Monthly Archives: July 2011
We know that you know what social media is and how it works but do you know how it can work for you? Yes, there is a right and a wrong way to ‘do’ social media. Some unfamiliar with the ins and out of social networking can make mistakes that can drive customers away. Here are a few of the worst gaffs that we’ve seen.
- Overselling your company. No one wants to be bombard with ads every five-seconds, it will drive business away. Remember that the point of social media is to interact with your customers.
- Repetition. Repeating yourself on the company blog or in a tweet potentially alienates current and future followers. If you wouldn’t do it in conversation, why would you do it on the Web? If you have different social networks synced such as Facebook and Twitter make sure it’s not resulting in embarrassing redundancies. Use the features that each network has such as Twitter hashtags.
- Everybody else is doing it. You can’t just join social networks because they’re there. You need a clear idea of how they further your company’s marketing or customer service strategy. When you’re starting your social media marketing efforts you will get frustrated, it takes time so avoid the unnecessary frustration and come see us.
According to a recent survey, it can. A survey focused on public relations disasters, lawsuits and other business risks found that on average, participation in social media cost major corporations $4.3 Million dollars. According to the InformationWeek article, the survey was performed by the market research firm Applied Research and was taken of businesses with 1,000 or more employees. Should you be worried about your company or business making a mistake through social media? The results suggest yes. Companies reported financial losses due to social media mistakes in many different areas. 28% reported damage to the brand or loss of customer trust and 25% reported a loss of revenue. 18% of companies said that they lost money due to regulatory fines and 17% due to legal action taken against them. 16% even reported a decrease in their overall stock price. Yet, it can be just as costly to avoid social media entirely.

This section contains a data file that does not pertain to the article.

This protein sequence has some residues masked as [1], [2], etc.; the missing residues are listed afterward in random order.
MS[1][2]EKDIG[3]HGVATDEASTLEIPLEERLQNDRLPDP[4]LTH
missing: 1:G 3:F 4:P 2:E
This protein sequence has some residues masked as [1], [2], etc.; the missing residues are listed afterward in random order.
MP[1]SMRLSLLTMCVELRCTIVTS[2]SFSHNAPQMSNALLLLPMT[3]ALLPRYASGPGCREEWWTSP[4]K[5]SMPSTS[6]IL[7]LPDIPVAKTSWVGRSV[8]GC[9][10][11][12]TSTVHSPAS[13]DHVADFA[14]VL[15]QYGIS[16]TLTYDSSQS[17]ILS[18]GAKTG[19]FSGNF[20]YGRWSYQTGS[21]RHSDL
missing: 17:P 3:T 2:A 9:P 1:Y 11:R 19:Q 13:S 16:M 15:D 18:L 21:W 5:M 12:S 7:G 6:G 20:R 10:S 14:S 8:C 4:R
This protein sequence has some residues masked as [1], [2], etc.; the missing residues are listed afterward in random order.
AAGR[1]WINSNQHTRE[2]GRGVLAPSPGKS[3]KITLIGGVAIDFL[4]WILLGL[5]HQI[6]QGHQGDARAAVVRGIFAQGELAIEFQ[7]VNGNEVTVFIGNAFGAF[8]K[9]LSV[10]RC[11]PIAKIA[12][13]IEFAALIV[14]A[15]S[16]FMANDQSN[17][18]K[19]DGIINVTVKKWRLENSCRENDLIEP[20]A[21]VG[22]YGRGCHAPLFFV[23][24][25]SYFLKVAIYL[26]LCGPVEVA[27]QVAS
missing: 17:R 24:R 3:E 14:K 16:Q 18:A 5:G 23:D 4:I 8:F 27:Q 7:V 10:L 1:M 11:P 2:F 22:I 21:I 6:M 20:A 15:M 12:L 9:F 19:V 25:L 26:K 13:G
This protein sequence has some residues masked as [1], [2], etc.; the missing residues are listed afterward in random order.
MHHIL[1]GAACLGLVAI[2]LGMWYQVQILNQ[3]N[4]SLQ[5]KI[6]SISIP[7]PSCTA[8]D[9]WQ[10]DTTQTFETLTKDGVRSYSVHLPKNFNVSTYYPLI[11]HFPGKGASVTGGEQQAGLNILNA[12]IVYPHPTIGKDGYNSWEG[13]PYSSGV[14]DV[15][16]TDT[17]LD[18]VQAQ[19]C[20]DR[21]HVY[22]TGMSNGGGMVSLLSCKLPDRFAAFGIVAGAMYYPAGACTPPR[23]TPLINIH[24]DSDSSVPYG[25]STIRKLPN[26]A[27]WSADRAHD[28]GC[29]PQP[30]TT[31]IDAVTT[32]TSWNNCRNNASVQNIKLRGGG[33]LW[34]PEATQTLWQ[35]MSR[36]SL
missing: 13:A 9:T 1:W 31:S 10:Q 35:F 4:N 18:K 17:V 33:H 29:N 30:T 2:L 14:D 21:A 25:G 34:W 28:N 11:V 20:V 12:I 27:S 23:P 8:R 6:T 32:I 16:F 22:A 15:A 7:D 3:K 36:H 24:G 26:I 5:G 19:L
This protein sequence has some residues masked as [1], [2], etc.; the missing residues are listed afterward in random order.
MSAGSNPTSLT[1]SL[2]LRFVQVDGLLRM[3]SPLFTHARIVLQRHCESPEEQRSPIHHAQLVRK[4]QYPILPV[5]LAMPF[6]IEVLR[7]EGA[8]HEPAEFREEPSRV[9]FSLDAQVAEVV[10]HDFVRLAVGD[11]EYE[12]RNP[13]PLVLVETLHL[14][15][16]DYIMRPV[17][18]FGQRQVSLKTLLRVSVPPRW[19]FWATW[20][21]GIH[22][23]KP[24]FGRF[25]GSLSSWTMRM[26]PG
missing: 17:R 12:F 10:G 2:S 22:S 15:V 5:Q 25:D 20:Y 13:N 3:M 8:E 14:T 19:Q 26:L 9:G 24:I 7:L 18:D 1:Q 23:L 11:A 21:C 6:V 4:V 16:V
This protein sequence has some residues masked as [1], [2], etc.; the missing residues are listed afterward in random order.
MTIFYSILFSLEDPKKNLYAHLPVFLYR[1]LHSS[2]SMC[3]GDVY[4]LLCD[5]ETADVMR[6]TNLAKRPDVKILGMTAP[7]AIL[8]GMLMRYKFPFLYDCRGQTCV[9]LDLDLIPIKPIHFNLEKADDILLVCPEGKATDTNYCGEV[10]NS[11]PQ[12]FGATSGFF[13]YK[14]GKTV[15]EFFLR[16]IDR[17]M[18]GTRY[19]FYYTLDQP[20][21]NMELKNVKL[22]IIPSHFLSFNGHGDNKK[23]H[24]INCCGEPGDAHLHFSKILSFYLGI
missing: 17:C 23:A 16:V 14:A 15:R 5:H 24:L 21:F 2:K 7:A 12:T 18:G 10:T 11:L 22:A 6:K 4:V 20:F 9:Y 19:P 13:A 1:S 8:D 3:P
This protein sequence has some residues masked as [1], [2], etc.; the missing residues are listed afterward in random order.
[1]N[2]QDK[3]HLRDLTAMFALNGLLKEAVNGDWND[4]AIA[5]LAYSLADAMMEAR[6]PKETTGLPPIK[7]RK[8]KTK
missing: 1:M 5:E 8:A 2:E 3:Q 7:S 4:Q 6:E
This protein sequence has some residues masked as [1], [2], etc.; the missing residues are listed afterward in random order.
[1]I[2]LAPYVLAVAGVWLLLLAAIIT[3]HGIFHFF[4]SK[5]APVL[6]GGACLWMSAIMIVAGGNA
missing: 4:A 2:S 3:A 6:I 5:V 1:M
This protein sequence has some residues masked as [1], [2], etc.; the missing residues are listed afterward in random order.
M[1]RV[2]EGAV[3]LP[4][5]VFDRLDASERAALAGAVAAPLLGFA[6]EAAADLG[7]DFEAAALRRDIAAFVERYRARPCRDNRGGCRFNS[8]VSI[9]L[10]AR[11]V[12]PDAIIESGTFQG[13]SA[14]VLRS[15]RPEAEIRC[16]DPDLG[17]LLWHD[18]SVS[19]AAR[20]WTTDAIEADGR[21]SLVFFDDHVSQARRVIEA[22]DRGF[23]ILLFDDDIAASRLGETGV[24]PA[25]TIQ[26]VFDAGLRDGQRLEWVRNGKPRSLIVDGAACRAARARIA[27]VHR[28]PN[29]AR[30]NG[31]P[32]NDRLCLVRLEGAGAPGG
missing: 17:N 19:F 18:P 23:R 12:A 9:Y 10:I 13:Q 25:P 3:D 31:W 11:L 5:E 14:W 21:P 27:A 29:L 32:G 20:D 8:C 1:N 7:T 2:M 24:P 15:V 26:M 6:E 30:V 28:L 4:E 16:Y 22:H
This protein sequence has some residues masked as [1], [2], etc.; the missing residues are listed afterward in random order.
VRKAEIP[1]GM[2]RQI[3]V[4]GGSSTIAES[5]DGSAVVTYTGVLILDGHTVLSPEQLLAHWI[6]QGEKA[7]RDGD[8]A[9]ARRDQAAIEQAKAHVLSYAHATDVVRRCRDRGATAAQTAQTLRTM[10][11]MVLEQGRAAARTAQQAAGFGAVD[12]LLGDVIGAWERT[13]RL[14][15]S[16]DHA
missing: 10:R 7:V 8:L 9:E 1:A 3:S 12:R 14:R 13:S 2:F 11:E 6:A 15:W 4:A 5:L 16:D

So what can you do to minimize these losses for your company? First consider creating a social media policy for your organization. Make sure that everyone in your organization understands it. Maybe consider employee training in social media, or hold a workshop about it. Another thing you can do is make sure that you have a policy in place to manage sensitive data or material in order to avoid getting into legal trouble. A third option to consider is hiring an outside media company to handle your social media. An experienced media company knows how to avoid making mistakes in social media. They can manage everything and you won’t have to worry about confidential information leaking out in-house. Social media isn’t just something you do when you are bored. Social media is impacting your business and most importantly your pockets. Its time to protect them both.
We’ve all seen the Old Spice commercials featuring Isaiah Mustafa (and if you have been living under a rock and somehow managed to miss it, stop what you are doing and immediately watch them because you have been missing out!). What is amazing is how Old Spice was able to take a simple commercial and turn it into a viral online campaign that has increased their revenue and made Old Spice a household name again. They did this through the use of their own YouTube Channel where they posted a sequence of internet responses from the Old Spice guy to the hundreds of comments and parodies from customers and Old Spice guy fans. Check out this video from CNN Money and hear what Bob McDonald, CEO of Proctor and Gamble has to say about the success of their campaign and the importance of engaging customers through social media.